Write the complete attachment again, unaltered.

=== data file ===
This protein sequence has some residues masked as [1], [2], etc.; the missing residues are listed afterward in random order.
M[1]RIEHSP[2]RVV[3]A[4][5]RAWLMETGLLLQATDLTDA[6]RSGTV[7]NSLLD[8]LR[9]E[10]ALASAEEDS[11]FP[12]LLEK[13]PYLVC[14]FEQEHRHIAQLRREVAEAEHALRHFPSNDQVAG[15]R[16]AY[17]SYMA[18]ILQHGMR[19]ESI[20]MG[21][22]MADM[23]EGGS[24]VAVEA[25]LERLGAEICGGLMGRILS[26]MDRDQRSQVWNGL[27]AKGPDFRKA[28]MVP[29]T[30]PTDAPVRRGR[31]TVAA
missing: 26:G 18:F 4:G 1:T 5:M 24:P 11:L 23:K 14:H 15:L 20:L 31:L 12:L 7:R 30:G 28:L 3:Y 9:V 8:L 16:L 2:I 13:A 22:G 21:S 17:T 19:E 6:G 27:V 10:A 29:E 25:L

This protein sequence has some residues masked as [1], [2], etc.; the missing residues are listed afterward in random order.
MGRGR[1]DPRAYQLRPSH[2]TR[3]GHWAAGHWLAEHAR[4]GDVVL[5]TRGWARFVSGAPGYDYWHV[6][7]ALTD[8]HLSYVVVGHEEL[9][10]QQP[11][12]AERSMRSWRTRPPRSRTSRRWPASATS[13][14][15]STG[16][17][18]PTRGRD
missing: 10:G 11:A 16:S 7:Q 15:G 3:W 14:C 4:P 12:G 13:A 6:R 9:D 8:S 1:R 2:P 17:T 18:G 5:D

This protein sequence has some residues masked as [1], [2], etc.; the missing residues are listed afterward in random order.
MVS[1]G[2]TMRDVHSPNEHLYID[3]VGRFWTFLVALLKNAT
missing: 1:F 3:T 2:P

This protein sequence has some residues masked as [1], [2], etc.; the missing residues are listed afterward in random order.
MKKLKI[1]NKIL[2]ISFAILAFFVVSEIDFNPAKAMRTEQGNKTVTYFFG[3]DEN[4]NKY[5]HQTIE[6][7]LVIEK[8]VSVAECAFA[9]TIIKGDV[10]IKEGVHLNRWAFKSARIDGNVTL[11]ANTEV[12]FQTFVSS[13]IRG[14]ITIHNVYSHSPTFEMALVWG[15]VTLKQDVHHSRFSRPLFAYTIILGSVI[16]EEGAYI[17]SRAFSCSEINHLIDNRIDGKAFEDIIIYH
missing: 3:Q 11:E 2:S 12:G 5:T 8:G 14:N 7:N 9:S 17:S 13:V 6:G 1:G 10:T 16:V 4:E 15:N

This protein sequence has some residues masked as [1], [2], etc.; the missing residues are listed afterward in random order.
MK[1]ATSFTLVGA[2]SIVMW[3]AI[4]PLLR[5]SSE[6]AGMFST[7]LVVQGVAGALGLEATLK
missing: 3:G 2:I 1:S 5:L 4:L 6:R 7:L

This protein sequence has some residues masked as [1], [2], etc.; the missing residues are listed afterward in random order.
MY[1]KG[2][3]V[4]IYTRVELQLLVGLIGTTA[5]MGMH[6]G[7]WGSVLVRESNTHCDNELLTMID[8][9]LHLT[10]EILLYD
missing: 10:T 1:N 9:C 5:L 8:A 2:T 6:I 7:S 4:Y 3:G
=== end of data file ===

This protein sequence has some residues masked as [1], [2], etc.; the missing residues are listed afterward in random order.
M[1]RIEHSP[2]RVV[3]A[4][5]RAWLMETGLLLQATDLTDA[6]RSGTV[7]NSLLD[8]LR[9]E[10]ALASAEEDS[11]FP[12]LLEK[13]PYLVC[14]FEQEHRHIAQLRREVAEAEHALRHFPSNDQVAG[15]R[16]AY[17]SYMA[18]ILQHGMR[19]ESI[20]MG[21][22]MADM[23]EGGS[24]VAVEA[25]LERLGAEICGGLMGRILS[26]MDRDQRSQVWNGL[27]AKGPDFRKA[28]MVP[29]T[30]PTDAPVRRGR[31]TVAA
missing: 26:G 18:F 4:G 1:T 5:M 24:P 11:L 23:K 14:H 15:L 20:L 31:L 12:L 7:R 30:G 28:L 3:Y 9:V 8:L 16:L 2:I 13:A 22:G 21:S 17:T 19:E 6:G 27:V 10:A 29:E 25:L

This protein sequence has some residues masked as [1], [2], etc.; the missing residues are listed afterward in random order.
MGRGR[1]DPRAYQLRPSH[2]TR[3]GHWAAGHWLAEHAR[4]GDVVL[5]TRGWARFVSGAPGYDYWHV[6][7]ALTD[8]HLSYVVVGHEEL[9][10]QQP[11][12]AERSMRSWRTRPPRSRTSRRWPASATS[13][14][15]STG[16][17][18]PTRGRD
missing: 10:G 11:A 16:S 7:Q 15:G 3:W 14:C 4:P 12:G 13:A 6:R 9:D 8:S 1:R 2:P 17:T 18:G 5:D

This protein sequence has some residues masked as [1], [2], etc.; the missing residues are listed afterward in random order.
MVS[1]G[2]TMRDVHSPNEHLYID[3]VGRFWTFLVALLKNAT
missing: 1:F 3:T 2:P

This protein sequence has some residues masked as [1], [2], etc.; the missing residues are listed afterward in random order.
MKKLKI[1]NKIL[2]ISFAILAFFVVSEIDFNPAKAMRTEQGNKTVTYFFG[3]DEN[4]NKY[5]HQTIE[6][7]LVIEK[8]VSVAECAFA[9]TIIKGDV[10]IKEGVHLNRWAFKSARIDGNVTL[11]ANTEV[12]FQTFVSS[13]IRG[14]ITIHNVYSHSPTFEMALVWG[15]VTLKQDVHHSRFSRPLFAYTIILGSVI[16]EEGAYI[17]SRAFSCSEINHLIDNRIDGKAFEDIIIYH
missing: 3:Q 11:E 2:S 12:G 5:T 8:G 14:N 7:N 9:S 17:S 13:V 6:G 1:G 10:T 16:V 4:E 15:N

This protein sequence has some residues masked as [1], [2], etc.; the missing residues are listed afterward in random order.
MK[1]ATSFTLVGA[2]SIVMW[3]AI[4]PLLR[5]SSE[6]AGMFST[7]LVVQGVAGALGLEATLK
missing: 3:G 2:I 1:S 5:L 4:L 6:R 7:L

This protein sequence has some residues masked as [1], [2], etc.; the missing residues are listed afterward in random order.
MY[1]KG[2][3]V[4]IYTRVELQLLVGLIGTTA[5]MGMH[6]G[7]WGSVLVRESNTHCDNELLTMID[8][9]LHLT[10]EILLYD
missing: 10:T 1:N 9:C 5:L 8:A 2:T 6:I 7:S 4:Y 3:G